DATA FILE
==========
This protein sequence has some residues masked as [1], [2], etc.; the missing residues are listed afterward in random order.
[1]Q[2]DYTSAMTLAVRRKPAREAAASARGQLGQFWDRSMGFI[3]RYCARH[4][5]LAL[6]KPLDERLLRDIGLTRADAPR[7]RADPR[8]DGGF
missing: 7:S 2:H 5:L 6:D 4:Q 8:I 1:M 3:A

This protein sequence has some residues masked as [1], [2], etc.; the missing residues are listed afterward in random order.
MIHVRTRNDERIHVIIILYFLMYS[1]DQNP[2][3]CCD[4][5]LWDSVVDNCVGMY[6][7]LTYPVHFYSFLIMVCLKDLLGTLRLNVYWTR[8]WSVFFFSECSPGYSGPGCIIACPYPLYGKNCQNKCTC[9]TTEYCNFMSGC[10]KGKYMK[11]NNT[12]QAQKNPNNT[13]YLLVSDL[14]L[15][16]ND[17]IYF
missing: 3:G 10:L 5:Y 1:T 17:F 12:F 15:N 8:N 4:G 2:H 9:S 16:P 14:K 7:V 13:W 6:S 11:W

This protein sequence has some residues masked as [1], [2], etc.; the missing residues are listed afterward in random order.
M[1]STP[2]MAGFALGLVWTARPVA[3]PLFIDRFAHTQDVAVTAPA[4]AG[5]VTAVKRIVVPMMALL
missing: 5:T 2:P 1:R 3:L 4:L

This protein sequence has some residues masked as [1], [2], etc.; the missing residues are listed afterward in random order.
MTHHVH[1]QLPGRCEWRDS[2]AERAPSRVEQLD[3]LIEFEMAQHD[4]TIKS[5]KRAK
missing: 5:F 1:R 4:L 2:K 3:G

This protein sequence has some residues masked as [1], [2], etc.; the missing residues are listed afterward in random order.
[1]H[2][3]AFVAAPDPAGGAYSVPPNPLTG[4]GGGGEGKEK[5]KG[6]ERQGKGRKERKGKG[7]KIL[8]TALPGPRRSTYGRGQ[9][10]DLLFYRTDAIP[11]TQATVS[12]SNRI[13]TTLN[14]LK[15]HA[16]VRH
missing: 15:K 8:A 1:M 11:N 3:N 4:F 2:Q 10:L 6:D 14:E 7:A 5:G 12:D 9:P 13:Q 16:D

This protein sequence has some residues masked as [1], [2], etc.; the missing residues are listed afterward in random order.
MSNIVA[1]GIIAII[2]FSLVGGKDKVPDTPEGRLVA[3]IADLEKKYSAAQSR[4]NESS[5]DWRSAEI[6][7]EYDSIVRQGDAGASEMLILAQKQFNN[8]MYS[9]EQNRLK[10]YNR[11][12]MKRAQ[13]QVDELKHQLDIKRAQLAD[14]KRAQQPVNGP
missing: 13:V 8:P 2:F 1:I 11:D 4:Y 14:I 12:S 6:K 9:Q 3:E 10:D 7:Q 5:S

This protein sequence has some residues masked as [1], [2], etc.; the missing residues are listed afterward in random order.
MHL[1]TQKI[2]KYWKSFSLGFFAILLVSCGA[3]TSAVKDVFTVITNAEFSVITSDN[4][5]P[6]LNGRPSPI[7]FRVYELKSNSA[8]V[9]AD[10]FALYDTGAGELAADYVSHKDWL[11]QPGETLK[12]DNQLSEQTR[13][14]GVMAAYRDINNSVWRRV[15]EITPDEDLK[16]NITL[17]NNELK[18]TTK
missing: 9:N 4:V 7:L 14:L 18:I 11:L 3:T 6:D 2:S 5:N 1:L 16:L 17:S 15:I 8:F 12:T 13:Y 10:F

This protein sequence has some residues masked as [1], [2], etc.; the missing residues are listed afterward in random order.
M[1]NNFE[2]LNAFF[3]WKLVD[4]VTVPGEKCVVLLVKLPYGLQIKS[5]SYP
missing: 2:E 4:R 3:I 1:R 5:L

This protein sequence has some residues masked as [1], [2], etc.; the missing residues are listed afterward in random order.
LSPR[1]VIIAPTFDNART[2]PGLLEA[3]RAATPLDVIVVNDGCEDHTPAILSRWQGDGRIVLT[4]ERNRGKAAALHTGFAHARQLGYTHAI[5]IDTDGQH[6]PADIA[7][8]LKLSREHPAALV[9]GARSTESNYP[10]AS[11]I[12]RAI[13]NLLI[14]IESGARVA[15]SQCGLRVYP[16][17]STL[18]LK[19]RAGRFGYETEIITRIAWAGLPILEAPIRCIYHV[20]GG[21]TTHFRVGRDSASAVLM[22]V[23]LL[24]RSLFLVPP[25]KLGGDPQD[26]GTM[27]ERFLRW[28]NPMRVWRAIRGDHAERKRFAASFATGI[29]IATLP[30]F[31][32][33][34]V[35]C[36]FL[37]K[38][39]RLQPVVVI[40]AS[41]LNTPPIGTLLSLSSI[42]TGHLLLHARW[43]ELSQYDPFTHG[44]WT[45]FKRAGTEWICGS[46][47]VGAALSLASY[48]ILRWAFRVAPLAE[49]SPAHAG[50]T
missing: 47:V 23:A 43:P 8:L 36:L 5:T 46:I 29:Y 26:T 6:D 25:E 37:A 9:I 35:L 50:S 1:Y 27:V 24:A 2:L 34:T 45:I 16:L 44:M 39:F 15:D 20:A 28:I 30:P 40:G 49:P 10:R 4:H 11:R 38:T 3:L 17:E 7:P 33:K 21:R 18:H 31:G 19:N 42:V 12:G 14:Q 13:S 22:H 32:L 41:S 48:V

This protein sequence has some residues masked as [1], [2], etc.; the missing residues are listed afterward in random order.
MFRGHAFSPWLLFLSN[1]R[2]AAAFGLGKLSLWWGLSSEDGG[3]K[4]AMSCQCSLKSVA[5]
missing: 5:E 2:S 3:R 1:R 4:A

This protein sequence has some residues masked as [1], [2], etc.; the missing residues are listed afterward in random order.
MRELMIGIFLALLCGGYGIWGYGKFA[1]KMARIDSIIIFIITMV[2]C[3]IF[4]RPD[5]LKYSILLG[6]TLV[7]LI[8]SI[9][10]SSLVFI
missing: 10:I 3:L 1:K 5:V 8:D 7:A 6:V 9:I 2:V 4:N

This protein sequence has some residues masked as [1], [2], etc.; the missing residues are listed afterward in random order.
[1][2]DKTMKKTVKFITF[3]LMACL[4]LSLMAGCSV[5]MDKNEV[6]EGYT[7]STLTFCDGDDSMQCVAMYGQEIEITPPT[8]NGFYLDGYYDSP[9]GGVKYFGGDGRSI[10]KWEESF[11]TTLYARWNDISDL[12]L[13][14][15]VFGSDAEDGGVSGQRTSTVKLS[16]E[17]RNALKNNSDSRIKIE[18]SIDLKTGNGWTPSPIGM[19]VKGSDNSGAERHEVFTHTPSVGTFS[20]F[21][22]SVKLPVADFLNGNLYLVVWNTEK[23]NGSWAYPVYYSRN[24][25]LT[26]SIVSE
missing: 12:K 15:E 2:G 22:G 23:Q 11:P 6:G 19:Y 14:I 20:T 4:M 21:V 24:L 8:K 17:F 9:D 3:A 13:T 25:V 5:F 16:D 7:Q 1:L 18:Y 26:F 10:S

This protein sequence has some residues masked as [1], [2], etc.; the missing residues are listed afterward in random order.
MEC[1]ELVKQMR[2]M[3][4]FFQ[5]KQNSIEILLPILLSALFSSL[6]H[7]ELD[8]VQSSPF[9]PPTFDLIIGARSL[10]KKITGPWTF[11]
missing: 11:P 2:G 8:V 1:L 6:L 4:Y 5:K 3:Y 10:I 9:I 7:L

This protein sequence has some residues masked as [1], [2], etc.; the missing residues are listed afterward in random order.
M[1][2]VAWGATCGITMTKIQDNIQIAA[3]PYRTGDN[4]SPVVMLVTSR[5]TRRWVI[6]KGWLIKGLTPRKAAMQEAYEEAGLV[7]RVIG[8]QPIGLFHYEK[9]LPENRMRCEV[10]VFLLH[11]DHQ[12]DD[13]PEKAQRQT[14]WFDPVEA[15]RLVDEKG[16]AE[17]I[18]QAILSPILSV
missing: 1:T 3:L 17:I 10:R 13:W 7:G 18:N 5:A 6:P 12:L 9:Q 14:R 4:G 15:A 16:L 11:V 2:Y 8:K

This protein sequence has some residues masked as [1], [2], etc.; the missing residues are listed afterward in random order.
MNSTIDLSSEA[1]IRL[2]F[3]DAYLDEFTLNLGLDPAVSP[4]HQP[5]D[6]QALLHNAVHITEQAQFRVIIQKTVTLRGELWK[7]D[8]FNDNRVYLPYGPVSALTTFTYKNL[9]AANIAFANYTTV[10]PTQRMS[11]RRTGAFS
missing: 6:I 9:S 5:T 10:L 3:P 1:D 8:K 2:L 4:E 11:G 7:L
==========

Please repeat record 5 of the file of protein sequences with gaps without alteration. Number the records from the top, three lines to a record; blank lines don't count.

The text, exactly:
This protein sequence has some residues masked as [1], [2], etc.; the missing residues are listed afterward in random order.
[1]H[2][3]AFVAAPDPAGGAYSVPPNPLTG[4]GGGGEGKEK[5]KG[6]ERQGKGRKERKGKG[7]KIL[8]TALPGPRRSTYGRGQ[9][10]DLLFYRTDAIP[11]TQATVS[12]SNRI[13]TTLN[14]LK[15]HA[16]VRH
missing: 15:K 8:A 1:M 11:N 3:N 4:F 2:Q 10:L 6:D 14:E 7:A 5:G 12:D 9:P 13:Q 16:D